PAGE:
Many things contribute to this metric. That said, a significant point of contention between companies and recruitment agencies has been the fee level for their services, and when these fees are required*. Given the complexities and quick turnover of the job market, sometimes the circumstances around a hire are messy. 

Two scenarios which commonly occur in agency fee disputes are:  

The back-door hire

Say a recruitment agency introduces a candidate to a company. The candidate is not hired at the time of the introduction. Still, several months later, the company has another job availability, remembers the candidate’s credentials, and contacts him/her. The candidate ends up getting hired by the company, without the involvement of the agency. The agency later finds out and wants to claim a fee for the hire, because they were responsible for the initial introduction.  

The fee-fight

In this situation, a recruitment agency introduces a job candidate to a client. The company decides to pass on the candidate; no hire occurs. Some period of time later, a second agency introduces the same client to the same company. The company now decides to hire the client. Based on this hire, they are liable to pay the second agency directly involved. However, the first agency feels they are also entitled to a share of the fee because they were responsible for the initial introduction. They demand payment.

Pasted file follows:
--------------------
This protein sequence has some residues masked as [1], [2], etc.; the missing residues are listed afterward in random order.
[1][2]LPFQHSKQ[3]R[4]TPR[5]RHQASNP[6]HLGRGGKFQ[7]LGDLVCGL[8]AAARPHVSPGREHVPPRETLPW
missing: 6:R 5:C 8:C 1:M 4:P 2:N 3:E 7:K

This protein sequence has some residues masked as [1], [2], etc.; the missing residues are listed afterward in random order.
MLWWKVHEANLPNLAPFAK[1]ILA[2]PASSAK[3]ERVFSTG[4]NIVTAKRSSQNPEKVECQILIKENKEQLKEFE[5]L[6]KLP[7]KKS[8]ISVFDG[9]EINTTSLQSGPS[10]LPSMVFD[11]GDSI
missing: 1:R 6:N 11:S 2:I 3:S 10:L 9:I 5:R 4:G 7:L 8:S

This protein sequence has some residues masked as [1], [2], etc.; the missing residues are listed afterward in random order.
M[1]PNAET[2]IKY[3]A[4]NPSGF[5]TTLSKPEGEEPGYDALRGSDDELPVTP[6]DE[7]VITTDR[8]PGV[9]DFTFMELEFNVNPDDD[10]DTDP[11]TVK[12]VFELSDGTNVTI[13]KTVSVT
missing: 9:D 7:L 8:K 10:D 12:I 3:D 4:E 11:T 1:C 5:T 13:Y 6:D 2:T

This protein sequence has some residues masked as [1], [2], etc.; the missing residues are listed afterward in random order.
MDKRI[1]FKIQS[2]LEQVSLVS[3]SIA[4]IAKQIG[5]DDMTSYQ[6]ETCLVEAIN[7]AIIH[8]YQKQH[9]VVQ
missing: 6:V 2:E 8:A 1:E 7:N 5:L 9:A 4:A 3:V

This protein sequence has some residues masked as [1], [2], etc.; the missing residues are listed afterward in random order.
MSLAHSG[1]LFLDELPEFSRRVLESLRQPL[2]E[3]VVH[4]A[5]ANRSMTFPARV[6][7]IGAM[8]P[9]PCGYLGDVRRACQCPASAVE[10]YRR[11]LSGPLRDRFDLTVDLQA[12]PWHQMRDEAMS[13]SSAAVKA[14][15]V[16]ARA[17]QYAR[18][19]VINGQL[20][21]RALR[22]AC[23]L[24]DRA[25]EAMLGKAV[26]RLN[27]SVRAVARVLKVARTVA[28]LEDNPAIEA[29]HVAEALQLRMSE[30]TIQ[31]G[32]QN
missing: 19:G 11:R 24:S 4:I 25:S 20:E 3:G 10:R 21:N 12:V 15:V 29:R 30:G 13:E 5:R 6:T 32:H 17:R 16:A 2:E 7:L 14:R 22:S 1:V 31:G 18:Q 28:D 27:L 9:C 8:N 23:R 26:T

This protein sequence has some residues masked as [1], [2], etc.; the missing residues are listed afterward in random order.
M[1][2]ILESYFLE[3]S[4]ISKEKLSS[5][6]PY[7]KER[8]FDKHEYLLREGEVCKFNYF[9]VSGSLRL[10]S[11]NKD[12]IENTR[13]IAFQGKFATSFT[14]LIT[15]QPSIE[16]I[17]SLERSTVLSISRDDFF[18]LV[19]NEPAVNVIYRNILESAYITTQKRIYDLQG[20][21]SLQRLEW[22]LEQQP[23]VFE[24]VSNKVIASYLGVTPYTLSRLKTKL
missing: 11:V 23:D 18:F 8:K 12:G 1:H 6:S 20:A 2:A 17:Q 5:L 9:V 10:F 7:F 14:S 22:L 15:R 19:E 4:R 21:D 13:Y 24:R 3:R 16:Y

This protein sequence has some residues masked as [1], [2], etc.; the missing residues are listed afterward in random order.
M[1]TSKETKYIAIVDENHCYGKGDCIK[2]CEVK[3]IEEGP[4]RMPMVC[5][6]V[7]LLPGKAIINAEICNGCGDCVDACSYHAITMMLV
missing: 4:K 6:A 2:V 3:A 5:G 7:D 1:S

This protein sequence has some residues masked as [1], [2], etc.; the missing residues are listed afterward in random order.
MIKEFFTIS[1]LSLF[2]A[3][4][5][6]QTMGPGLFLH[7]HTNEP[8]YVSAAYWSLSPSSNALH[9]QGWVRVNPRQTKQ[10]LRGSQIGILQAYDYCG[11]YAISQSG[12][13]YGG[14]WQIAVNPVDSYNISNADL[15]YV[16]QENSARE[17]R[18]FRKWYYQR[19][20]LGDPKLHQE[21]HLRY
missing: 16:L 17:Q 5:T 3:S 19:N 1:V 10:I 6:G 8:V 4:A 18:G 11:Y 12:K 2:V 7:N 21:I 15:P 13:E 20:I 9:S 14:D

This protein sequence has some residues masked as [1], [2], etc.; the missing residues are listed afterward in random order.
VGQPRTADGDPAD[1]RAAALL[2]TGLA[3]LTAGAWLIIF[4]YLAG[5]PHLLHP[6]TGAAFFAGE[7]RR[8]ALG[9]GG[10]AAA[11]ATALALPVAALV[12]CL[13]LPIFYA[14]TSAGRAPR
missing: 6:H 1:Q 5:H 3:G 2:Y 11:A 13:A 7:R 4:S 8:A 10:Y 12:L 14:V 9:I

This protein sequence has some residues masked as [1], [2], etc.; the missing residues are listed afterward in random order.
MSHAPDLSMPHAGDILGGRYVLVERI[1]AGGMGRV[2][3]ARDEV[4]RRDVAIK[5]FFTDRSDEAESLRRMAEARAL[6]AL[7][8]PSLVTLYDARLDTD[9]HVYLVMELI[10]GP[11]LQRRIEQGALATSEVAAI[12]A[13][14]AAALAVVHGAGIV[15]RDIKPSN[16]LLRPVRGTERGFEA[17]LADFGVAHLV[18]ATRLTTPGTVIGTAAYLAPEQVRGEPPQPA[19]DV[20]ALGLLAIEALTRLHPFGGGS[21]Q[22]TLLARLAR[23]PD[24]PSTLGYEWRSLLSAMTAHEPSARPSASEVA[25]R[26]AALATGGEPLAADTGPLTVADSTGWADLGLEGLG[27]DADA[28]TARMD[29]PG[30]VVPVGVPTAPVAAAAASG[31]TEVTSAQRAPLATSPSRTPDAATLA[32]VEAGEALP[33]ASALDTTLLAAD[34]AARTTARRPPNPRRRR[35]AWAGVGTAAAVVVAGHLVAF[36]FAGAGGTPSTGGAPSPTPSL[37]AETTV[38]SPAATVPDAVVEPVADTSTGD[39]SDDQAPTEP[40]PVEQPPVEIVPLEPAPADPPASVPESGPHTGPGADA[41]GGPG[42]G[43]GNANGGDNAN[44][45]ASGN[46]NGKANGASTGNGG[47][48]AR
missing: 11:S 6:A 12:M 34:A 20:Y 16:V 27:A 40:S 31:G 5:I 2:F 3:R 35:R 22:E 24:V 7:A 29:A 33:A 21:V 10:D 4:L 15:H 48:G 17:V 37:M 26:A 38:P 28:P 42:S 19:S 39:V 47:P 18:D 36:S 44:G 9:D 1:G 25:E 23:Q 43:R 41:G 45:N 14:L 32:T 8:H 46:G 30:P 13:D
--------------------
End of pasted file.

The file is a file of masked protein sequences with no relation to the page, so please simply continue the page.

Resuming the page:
As you can see, it can be challenging to determine when and where fees need to be paid, and to whom they need to be paid! The process is free to potential employees, but employers do not want to spend unnecessary fees on someone they may not even end up hiring. At the same time, it is understandable that recruitment agencies want to be equally compensated for their efforts.

*Fee disputes are not common on the employment agency side, as their services are free.

Proactive steps to avoid fee disputes

Most disputes on recruitment agencies’ fees depend heavily on the wording of their terms of business. There are some proactive steps you can take as both a client and an agency to avoid potential disputes. 

Some practical tips include the following: